The laws are drawn from a manuscript written during the reign of Henry I and is very probably a compilation of separate enactments or decrees made by his father William I during the course of his reign.
In many ways it is less a legal document and more a statement of intent by William on how he intends to govern his new acquisition ; one faith in Christ to be kept ever inviolate, peace and security are to be preserved, all are to swear an oath of loyalty and William promises to maintain the laws of England as established by Edward the Confessor etc.
Mixed in the with these statments are some surprisingly specific rules regarding the sale of cattle (Law 5) and the penalties to be applied for failing to appear in court(Law 8). Notable are the sixth law contains the very first mention of trial by combat in English Law and the tenth law which appears to be a prohibition of capital punishment. This might have been the intention but this does not appear to have prevented William or any other succeeding king from executing whoever they thought necessary. The proffered alternative of blinding and castration also proved a very popular form of punishment as well.
The Laws of William the Conqueror
Here is set down what William, king of the English, established in consultation with his magnates after the conquest of England:
1. First that above all things he wishes one God to be revered throughout his whole realm, one faith in Christ to be kept ever inviolate, and peace and security to be preserved between English and Normans.
2. We decree also that every freeman shall affirm by oath and compact that he will be loyal to king William both within and without England, that he will preserve with him his lands and honour with all fidelity and defend him against his enemies.
3. I will, moreover, that all the men I have brought with me, or who have come after me, shall be protected by my peace and shall dwell in quiet. And if any one of them shall be slain, let the lord of his murderer seize him within five days, if he can; but if he cannot, let him pay me forty-six marks of silver so long as his substance avails. And when his substance is exhausted, let the whole hundred in which the murder took place pay what remains in common.
4. And let every Frenchman who, in the time of king Edward, my kinsman, was a sharer in the customs of the English, pay what they call "scot and lot", according to the laws of the English. This decree was ordained in the city of Gloucester.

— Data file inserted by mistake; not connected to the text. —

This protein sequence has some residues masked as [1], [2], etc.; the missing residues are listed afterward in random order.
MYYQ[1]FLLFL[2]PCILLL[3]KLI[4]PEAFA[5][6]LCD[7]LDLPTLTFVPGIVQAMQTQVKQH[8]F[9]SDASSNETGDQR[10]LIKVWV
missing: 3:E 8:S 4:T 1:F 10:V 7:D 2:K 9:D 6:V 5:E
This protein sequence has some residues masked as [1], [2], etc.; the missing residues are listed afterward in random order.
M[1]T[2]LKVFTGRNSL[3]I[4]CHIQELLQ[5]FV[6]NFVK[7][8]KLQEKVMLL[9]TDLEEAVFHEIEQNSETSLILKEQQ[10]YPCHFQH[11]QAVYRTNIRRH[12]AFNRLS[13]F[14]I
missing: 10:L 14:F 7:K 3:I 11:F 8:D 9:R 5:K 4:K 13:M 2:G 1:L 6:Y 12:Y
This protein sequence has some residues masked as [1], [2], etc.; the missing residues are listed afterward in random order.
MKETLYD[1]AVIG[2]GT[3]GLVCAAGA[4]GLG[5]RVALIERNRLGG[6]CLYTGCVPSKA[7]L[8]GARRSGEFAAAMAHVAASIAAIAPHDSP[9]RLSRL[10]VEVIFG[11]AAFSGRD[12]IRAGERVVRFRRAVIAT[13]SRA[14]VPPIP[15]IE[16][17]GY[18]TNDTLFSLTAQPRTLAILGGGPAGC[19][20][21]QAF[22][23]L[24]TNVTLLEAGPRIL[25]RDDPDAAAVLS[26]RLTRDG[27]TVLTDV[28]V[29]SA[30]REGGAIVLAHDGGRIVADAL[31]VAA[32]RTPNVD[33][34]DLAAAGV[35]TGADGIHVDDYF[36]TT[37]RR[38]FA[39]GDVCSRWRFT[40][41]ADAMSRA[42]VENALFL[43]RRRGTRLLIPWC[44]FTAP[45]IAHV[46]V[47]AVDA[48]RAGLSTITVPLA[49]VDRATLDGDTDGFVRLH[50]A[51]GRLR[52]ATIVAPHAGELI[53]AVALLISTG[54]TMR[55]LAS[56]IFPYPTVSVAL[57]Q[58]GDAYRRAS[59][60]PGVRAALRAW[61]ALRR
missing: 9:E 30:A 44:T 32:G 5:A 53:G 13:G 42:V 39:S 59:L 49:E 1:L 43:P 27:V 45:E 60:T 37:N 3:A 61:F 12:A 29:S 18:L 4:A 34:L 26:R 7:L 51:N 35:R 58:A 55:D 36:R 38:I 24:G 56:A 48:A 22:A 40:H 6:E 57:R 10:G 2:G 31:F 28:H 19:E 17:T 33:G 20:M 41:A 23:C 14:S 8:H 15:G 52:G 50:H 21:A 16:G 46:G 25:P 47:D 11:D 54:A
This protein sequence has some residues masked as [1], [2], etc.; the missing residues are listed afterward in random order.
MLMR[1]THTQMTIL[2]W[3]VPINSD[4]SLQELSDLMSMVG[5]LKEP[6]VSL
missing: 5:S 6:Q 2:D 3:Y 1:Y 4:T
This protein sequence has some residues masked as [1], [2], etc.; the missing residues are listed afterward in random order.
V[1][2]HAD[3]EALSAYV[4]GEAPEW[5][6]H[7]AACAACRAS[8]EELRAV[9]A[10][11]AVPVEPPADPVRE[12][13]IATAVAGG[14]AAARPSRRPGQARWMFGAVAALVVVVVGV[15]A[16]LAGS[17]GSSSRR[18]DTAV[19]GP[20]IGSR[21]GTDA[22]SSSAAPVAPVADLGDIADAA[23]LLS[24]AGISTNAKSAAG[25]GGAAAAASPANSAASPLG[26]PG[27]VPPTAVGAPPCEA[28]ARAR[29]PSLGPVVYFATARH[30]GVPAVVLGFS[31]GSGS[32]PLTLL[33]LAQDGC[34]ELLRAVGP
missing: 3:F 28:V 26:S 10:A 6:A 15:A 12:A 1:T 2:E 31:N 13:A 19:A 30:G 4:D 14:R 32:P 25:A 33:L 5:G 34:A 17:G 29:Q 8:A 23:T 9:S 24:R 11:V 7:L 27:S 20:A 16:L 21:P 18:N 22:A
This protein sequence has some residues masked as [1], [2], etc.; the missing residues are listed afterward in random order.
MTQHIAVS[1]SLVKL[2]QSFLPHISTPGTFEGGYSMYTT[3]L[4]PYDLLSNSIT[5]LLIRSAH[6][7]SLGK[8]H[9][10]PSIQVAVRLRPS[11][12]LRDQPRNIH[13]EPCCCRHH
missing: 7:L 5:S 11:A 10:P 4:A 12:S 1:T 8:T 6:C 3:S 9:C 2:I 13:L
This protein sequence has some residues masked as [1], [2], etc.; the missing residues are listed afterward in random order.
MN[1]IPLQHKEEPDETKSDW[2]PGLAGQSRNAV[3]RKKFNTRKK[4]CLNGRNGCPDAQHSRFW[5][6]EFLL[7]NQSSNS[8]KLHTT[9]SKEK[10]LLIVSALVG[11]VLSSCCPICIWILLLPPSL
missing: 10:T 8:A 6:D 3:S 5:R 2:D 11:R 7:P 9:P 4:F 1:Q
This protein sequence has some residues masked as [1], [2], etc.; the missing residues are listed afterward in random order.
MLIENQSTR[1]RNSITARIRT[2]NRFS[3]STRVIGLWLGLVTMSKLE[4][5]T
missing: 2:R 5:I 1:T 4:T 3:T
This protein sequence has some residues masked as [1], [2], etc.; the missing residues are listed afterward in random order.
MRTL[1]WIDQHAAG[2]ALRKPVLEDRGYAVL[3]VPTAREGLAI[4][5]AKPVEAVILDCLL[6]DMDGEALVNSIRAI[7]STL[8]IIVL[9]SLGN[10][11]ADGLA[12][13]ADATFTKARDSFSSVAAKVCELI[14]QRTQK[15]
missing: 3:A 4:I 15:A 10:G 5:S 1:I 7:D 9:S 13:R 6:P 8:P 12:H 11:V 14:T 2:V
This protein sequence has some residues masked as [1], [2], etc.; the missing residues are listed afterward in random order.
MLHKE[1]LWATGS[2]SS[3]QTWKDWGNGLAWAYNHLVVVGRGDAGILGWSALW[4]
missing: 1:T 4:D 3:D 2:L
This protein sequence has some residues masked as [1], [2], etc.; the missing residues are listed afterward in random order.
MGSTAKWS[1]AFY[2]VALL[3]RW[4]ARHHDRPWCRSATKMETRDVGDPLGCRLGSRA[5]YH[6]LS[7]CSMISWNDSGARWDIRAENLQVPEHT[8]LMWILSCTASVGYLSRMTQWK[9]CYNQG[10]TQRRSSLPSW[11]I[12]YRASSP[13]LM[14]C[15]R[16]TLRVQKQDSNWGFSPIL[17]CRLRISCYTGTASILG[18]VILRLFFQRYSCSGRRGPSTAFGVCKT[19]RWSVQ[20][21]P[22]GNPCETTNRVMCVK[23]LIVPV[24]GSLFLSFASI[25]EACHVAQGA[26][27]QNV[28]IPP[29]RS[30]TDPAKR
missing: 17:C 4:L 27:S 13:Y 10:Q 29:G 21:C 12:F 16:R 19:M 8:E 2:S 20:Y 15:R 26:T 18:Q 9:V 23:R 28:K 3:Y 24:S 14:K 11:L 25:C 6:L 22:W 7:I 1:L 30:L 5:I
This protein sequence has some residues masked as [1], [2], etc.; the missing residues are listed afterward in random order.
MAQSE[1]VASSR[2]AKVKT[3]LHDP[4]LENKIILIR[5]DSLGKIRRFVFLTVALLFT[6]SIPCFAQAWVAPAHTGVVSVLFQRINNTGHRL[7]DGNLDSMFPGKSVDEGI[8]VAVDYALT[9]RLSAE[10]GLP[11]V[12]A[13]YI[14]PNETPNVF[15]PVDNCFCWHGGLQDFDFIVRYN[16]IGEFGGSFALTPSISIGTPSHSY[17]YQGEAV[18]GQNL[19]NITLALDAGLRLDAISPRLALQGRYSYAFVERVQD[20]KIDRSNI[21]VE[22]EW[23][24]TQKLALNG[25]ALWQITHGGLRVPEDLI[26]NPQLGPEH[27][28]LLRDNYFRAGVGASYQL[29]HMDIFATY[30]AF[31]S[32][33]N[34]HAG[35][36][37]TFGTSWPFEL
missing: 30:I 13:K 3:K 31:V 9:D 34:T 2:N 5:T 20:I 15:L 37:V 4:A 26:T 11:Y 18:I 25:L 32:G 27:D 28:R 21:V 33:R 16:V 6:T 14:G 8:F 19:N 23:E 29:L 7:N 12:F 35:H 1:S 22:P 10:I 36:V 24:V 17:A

5. We forbid also that any live cattle shall be bought or sold for money except within cities, and this shall be done before three faithful witnesses; nor even anything old without surety and warrant. But if anyone shall do otherwise, let him pay once, and afterwards a second time for a fine.
6. It was decreed there that if a Frenchman shall charge an Englishman with perjury or murder or theft or homicide or "ran", as the English call open rapine which cannot be denied, the Englishman may defend himself, as he shall prefer, either by the ordeal of hot iron or by wager of battle. But if the Englishman be infirm, let him find another who will take his place. If one of them shall be vanquished, he shall pay a fine of forty shillings to the king. If an Englishman shall charge a Frenchman and be unwilling to prove his accusation either by ordeal or by wager of battle, I will, nevertheless, that the Frenchman shall acquit himself by a valid oath.
7. This also I command and will, that all shall have and hold the law of the king Edward in respect of their lands and all their posessions, with the addition of those decrees I have ordained for the welfare of the English people.
8. Every man who wishes to be considered a freeman shall be in pledge so that his surety shall hold him and hand him over to justice if he shall offend in any way. And if any such shall escape, let his sureties see to it that they pay forthwith what is charge against him, and let them clear themselves of any complicity in his escape. Let recourse be had to the hundred and shire courts as our predecessors decreed. And those who ought of right to come and are unwilling to appear, shall be summoned once; and if for the second time they refuse to come, one ox shall be taken from them, and they shall be summoned a third time. And if they do not come the third time, a second ox shall be taken from them. But if they do not come the fourth summons, the man who is unwilling to come shall forfeit from his goods the amount of the charge against him -- ceapgeld as it is called -- and in addition to this a fine to the king.
9. I prohibit the sale of any man by another outside the country on pain of a fine to be paid in full to me.
10. I also forbid that anyone shall be slain or hanged for any fault, but let his eyes be put out and let him be castrated. And this command shall not be violated under pain of a fine in full to me.
The above text is available at dozens of different locations on the web. Only one the Avalon Project at http://www.yale.edu/lawweb/avalon/medieval/lawwill.htm
quotes a source for the text as
Henderson, Ernest F. Select Historical Documents of the Middle Ages (London : George Bell and Sons, 1896. )
Mr Henderson is also presumably responsible for its translation from the original Latin or French, since the Normans of course, did not write legal documents in anything as primitive as Old English and certainly not in modern English.